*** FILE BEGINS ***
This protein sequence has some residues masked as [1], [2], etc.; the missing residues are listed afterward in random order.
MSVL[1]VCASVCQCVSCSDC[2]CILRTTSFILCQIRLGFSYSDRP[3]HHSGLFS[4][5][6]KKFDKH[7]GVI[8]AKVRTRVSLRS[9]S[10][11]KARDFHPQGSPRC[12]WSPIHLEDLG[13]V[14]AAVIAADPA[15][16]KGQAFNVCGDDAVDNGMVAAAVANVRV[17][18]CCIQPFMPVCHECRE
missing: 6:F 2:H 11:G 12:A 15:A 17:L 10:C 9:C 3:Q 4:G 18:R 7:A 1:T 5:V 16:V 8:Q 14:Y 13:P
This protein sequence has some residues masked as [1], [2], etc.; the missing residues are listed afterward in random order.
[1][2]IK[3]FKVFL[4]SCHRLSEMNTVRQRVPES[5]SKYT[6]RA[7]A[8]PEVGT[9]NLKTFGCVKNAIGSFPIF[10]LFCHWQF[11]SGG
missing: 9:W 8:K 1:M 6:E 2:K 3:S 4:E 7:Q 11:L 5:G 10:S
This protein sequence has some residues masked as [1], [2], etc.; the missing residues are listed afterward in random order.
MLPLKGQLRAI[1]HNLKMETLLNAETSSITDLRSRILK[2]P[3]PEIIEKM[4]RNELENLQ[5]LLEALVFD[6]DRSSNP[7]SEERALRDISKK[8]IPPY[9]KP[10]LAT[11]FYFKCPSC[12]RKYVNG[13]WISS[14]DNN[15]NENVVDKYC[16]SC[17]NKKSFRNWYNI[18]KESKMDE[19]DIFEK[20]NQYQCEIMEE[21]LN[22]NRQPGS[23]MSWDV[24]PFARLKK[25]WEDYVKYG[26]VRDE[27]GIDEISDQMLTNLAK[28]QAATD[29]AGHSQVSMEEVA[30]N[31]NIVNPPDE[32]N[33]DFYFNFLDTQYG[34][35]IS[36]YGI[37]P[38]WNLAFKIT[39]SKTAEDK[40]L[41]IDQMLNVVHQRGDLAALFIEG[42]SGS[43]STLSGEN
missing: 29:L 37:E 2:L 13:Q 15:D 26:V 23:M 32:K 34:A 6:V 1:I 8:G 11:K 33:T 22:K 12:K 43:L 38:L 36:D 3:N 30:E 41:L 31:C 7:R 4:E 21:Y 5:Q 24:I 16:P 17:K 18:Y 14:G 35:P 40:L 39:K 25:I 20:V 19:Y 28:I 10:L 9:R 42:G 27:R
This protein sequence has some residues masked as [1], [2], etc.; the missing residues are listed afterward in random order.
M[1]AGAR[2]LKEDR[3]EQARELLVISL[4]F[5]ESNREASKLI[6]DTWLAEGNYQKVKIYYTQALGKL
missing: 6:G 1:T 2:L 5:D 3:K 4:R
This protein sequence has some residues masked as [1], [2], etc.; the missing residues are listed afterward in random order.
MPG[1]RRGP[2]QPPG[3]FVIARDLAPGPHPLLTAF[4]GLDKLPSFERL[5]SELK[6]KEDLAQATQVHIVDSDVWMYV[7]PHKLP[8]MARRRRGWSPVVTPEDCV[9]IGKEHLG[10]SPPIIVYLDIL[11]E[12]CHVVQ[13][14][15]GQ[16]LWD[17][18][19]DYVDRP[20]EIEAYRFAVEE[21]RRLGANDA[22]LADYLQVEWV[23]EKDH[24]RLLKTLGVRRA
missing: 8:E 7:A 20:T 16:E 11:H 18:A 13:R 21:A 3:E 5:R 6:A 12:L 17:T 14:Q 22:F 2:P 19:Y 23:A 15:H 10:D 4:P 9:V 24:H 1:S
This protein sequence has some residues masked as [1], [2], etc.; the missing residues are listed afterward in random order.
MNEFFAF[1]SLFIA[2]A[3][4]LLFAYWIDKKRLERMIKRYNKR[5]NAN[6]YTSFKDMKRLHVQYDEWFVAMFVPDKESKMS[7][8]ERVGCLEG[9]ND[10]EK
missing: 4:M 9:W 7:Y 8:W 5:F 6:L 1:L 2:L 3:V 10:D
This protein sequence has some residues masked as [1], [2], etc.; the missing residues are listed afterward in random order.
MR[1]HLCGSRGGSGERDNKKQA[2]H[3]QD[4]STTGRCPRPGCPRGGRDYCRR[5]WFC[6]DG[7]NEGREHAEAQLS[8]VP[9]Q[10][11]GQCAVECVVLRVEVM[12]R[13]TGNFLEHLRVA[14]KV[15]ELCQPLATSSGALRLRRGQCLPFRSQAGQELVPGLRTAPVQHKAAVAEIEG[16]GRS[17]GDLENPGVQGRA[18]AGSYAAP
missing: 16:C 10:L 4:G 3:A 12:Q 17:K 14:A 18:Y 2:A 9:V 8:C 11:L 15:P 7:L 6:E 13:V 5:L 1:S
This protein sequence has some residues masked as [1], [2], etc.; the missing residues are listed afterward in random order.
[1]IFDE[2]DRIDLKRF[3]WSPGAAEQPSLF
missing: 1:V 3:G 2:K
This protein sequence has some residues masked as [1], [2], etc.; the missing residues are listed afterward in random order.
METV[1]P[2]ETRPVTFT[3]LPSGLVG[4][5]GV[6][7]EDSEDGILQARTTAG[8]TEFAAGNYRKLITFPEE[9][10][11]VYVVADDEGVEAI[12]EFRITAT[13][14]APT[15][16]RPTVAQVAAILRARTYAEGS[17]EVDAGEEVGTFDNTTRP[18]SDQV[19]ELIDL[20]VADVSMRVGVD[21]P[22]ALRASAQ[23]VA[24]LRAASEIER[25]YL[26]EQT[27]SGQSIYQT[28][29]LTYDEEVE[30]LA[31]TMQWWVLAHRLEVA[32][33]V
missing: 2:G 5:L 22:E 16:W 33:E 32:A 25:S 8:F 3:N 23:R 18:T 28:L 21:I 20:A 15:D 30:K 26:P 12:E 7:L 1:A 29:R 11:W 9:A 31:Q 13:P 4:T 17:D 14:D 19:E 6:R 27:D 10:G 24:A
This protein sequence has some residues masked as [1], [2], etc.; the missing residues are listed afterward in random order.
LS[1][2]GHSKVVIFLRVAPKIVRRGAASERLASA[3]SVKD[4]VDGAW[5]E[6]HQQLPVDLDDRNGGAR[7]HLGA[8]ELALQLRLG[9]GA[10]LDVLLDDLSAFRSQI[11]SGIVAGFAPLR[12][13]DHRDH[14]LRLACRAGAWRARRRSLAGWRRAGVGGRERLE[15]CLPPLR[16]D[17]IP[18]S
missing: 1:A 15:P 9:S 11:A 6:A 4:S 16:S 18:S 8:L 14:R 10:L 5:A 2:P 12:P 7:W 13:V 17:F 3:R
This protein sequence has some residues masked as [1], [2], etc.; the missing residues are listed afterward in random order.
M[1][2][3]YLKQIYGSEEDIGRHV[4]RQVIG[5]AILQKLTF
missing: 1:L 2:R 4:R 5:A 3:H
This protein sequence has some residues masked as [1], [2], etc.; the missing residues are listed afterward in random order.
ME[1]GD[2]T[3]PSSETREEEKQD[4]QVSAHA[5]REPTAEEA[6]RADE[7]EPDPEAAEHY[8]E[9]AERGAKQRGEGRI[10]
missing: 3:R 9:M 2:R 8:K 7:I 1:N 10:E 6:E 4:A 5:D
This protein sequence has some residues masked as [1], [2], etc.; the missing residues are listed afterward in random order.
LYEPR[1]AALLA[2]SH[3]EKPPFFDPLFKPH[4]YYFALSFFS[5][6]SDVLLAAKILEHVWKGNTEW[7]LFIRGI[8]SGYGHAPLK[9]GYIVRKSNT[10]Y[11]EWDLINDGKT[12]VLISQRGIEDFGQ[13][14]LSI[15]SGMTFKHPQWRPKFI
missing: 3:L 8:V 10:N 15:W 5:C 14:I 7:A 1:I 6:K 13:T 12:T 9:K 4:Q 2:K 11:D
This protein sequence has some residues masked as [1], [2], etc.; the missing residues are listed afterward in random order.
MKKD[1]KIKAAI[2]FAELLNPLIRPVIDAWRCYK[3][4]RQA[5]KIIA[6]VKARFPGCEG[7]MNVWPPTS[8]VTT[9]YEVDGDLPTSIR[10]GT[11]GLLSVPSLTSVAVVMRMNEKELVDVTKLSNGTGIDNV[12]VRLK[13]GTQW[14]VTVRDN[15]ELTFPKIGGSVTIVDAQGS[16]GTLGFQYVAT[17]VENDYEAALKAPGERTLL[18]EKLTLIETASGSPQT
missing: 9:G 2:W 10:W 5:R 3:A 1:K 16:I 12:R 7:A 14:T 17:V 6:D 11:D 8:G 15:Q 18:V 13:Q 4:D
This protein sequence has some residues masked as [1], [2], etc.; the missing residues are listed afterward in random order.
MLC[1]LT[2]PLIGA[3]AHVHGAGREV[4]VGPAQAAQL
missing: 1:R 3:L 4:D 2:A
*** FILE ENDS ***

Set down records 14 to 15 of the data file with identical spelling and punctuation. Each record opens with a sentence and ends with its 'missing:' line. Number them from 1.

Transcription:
This protein sequence has some residues masked as [1], [2], etc.; the missing residues are listed afterward in random order.
MKKD[1]KIKAAI[2]FAELLNPLIRPVIDAWRCYK[3][4]RQA[5]KIIA[6]VKARFPGCEG[7]MNVWPPTS[8]VTT[9]YEVDGDLPTSIR[10]GT[11]GLLSVPSLTSVAVVMRMNEKELVDVTKLSNGTGIDNV[12]VRLK[13]GTQW[14]VTVRDN[15]ELTFPKIGGSVTIVDAQGS[16]GTLGFQYVAT[17]VENDYEAALKAPGERTLL[18]EKLTLIETASGSPQT
missing: 9:G 2:W 10:W 5:R 3:A 1:K 16:I 12:R 7:A 14:T 17:V 6:D 11:D 8:G 15:Q 18:V 13:Q 4:D
This protein sequence has some residues masked as [1], [2], etc.; the missing residues are listed afterward in random order.
MLC[1]LT[2]PLIGA[3]AHVHGAGREV[4]VGPAQAAQL
missing: 1:R 3:L 4:D 2:A